Our guest blogger today is Margarita Mileva, a designer in tonight's Project IMA fashion show.
“Fashion is architecture: it is a matter of proportions.” – Coco Chanel
I grew up in a family of artists: my father was a painter and my mother is a sculptor. At home, it was like an open house for other artists to come over and passionately discuss art and politics. For me, the best painter was my dad and the best sculptor was my mom. So I guess the other “real” artistic professions, in which I will not compete with them, was to become an architect. I was good in mat, loved problem solving, and was fascinated by shapes and colors, so becoming an architect was a very natural path for me to choose. From here comes my deep interest towards fashion as an art form, with its volumes, colors and proportions.
This is my second participation in Project IMA. Two years ago, my daughter and I created a dress made from rubber bands as part of Project IMA: Fashion Unbound. It was a great experience to be involved with the Indianapolis Museum of Art and I am thrilled that I have the opportunity to contribute again. For my current entry, I found inspiration in this evening dress by Norman Norell:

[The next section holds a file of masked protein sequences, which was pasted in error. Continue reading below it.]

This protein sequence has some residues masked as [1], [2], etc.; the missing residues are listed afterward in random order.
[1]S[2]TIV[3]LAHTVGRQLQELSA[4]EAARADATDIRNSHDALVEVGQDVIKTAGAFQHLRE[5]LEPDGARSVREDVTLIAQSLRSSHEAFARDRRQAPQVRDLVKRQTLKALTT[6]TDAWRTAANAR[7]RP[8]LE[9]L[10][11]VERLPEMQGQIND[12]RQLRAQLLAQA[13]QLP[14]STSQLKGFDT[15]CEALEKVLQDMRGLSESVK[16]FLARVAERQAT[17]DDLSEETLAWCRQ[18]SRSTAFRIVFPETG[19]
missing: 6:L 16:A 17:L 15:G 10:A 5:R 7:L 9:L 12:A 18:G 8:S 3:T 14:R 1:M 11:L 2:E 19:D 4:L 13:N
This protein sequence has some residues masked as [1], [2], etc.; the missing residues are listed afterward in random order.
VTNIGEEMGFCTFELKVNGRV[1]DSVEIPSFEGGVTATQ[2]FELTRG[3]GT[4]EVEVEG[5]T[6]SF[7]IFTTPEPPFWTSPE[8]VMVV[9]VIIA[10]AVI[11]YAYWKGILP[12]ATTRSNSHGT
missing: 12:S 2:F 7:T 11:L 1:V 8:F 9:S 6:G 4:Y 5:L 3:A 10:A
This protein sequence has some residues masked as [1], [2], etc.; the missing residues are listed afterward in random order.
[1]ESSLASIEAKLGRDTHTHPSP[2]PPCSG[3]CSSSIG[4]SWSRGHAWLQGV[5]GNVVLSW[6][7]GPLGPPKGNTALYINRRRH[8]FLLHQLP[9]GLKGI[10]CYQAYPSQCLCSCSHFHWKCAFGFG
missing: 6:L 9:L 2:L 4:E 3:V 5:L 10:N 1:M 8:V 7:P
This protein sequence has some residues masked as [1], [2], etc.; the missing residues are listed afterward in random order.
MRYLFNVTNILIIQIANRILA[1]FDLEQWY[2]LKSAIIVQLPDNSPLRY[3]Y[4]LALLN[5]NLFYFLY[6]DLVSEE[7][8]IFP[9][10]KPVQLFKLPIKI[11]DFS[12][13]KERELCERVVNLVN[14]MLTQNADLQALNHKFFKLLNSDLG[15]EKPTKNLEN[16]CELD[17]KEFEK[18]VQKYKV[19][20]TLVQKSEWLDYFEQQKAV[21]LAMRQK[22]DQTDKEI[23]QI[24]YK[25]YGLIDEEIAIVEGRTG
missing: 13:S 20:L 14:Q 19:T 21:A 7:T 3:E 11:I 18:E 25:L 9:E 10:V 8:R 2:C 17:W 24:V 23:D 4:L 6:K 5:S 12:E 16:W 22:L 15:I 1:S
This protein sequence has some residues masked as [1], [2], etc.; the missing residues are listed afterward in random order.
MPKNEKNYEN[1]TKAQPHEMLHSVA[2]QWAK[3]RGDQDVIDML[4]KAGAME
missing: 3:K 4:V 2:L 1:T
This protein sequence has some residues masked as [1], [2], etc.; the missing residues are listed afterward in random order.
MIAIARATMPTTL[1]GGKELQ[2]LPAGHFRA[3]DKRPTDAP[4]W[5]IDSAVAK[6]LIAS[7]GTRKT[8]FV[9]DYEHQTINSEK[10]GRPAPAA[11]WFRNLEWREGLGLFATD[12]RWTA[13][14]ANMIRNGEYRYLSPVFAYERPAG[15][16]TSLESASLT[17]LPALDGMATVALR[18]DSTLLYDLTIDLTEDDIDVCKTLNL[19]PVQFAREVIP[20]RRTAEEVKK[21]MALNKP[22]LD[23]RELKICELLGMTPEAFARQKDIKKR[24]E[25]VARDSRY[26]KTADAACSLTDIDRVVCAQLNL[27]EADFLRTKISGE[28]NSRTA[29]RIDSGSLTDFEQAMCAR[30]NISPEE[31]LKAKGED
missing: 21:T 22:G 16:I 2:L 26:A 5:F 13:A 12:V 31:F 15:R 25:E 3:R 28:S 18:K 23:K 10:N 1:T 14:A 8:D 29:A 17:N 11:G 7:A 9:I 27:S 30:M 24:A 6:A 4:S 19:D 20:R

I wanted to grasp the spirit of Norell’s work and give it a new, contemporary interpretation. My work, which will be made entirely from different sized black rubber bands and industrial felt scraps, is continuation of the design ideas developed in my conceptual project “Recycling of the Architectural Office,” in which I explored the ever-changing character of the contemporary architectural office and how standard tools become obsolete in lieu of digital technology. Recently I’ve also been thinking about our current economic condition, and opening our senses towards the use of alternative materials, recycling and upcycling. I believe that we have to be environmentally responsible and conscious about our surroundings. My submission to Project IMA is my creative response towards finding new sources and expressions. Intrigued and inspired by the Chantilly lace that Norell used, I created my own version of the delicate net by using only black rubber bands. Thousands of rubber bands are knotted, interlocked, twisted together and assembled in order to create the unique texture of the garment. Looking for a fusion of past and present, I’ve chosen to pay respect in this way and give a modern interpretation of the artistic techniques associated with creating fabric, all done by hand. Norell used fox fur to trim the lampshade-shaped top of the evening dress. Half a century later, and living in different environment, I decided to interpret his design by using colorful industrial felt scrap circles. The felt that I used is 100% wool – a biodegradable and renewable material.
In my work, I am inspired both by the artistic and cultural heritage of couture, and am intrigued by innovative designers like Norell who changed the shape and the mood of fashion with his geometrical shapes and attention to detail. You’ll have to come to Project IMA tonight to see the results of my work. I hope that you will find it interesting, challenging and a valuable contribution to the show.